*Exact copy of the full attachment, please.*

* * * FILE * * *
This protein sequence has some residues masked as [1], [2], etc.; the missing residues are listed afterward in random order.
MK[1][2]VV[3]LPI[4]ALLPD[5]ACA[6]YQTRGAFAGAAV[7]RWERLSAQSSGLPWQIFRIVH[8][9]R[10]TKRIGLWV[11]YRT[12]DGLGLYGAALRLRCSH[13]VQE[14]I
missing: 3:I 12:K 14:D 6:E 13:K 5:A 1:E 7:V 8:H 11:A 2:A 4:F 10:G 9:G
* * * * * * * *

This protein sequence has some residues masked as [1], [2], etc.; the missing residues are listed afterward in random order.
MK[1][2]VV[3]LPI[4]ALLPD[5]ACA[6]YQTRGAFAGAAV[7]RWERLSAQSSGLPWQIFRIVH[8][9]R[10]TKRIGLWV[11]YRT[12]DGLGLYGAALRLRCSH[13]VQE[14]I
missing: 3:I 12:K 14:D 6:E 13:K 5:A 1:E 7:V 8:H 11:A 2:A 4:F 10:G 9:G